Several years ago we were sleeping soundly when the most disconcerting sound woke us: the sound of our not-quite-three-year-old’s feet running down the hall in the middle of the night!
We had become used to the idea that once in the crib, she was there for the night unless we came in to get her. To suddenly have someone in the house running toward us screaming about something that sounded vaguely like ‘Spiders!’ was a new type of scary for us…especially when she awoke the next morning without any recollection of the 5 minutes of terror she (we?!) experienced.
Nightmares or something different?
Night terrors are different than nightmares. Typically, they affect children between the ages of 3-7 and may occur once or twice per month for some period of time. Night terrors can affect adults but are most common among boys age 5-7. They may run in families and episodes may last between 10-20 minutes.
Night terrors,or Pavor nocturnus as Latin speakers might say, are different than nightmares for two primary reasons:
- Night terrors occur in the transition between the 3rd and 4th stages of non-REM sleep….usually about 90 minutes after the child goes to sleep. Nightmares occur during REM sleep, which typically occurs much later in the sleep cycle.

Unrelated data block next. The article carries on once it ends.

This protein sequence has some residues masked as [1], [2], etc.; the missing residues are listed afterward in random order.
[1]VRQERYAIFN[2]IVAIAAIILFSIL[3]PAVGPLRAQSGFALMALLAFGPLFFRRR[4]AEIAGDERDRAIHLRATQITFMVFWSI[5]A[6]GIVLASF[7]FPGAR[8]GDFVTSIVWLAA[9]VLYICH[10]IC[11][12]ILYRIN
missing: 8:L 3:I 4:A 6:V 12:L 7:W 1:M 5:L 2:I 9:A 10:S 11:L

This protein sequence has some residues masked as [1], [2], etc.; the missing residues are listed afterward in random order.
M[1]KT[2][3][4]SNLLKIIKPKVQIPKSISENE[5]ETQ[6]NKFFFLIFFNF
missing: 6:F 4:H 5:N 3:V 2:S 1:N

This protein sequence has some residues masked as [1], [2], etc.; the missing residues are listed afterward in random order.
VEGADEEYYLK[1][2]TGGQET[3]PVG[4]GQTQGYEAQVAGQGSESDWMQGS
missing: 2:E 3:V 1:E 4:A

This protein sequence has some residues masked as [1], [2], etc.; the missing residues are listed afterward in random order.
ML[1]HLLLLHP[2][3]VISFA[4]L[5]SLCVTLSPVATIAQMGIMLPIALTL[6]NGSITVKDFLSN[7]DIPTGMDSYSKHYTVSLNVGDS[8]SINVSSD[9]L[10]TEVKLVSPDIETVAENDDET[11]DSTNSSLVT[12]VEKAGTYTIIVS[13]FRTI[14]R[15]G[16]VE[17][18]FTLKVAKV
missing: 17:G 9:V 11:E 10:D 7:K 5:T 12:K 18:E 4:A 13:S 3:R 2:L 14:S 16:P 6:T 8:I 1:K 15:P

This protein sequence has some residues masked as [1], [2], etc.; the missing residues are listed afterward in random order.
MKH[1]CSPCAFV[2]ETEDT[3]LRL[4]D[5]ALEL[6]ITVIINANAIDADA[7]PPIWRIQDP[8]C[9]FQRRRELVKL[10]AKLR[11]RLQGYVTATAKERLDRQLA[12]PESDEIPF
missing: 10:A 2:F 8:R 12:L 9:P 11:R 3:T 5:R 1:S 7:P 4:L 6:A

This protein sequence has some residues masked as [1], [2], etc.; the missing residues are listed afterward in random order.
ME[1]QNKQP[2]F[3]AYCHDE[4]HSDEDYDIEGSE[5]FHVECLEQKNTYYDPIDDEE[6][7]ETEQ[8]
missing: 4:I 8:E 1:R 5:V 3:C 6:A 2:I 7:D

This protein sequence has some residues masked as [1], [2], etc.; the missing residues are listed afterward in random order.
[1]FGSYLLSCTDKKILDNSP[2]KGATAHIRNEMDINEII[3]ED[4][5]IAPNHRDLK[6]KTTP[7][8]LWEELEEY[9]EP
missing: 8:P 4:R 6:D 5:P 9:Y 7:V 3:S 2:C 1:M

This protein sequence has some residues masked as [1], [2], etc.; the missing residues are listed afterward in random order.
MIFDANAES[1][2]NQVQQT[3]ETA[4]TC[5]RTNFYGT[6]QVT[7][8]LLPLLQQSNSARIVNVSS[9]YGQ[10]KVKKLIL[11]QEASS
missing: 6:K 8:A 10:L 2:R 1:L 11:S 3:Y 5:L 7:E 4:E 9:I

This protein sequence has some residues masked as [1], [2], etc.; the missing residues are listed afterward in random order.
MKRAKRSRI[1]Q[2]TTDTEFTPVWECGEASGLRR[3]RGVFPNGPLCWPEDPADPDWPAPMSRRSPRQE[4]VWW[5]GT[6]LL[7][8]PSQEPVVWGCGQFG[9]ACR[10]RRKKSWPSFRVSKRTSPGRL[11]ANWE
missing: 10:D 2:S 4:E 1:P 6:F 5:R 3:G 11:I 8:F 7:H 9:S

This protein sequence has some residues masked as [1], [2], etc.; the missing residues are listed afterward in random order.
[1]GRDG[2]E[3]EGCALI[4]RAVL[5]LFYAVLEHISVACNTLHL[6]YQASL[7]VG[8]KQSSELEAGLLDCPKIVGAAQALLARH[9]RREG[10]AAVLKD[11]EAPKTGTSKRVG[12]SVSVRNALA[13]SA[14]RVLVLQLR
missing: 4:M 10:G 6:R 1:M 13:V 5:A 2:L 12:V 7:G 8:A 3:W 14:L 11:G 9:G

- Unlike nightmares, children seldom remember night terror episodes.
Though our daughter’s episode was an isolated instance, friends have described similarly frightening intensity and disruption that night terrors can bring to a household on a more frequent basis.
Children experiencing night terrors often are unresponsive to comforting…it’s as if they are awake, and yet they are unresponsive and seemingly unaware of the parent’s presence. They may scream, thrash around and sit up with their eyes open or even sleepwalk (or run!)…and then, when it subsides, they fall back asleep…only to have no recollection of the events when they awake the next morning.
Causes and treatments
Several causes have been identified for sleep terrors inc children, including:
- stressful life events
- sleep deprivation
- certain medications.
Most children resolve their night terrors as they grow older. Medical treatments are rarely considered though it may be useful to have a pediatrician exclude other possible disorders that might cause night terrors. If a child experiences frequent instances (once or more per week), there are several steps parents can take at home to reduce or eliminate their occurence, including:
- Ensure a consistent bedtime routine
- Eliminate sources of noise or distrubance
- Wake your child up before the time they usually experience terrors to interrupt the cycle
- Minimize stress and help the child develop coping skills
The good news is that for most children, night terrors are an infrequent occurrence that passes quickly. If only it were less scary for their parents!
Do you have a story about night terrors? Feel free to share it in the comments.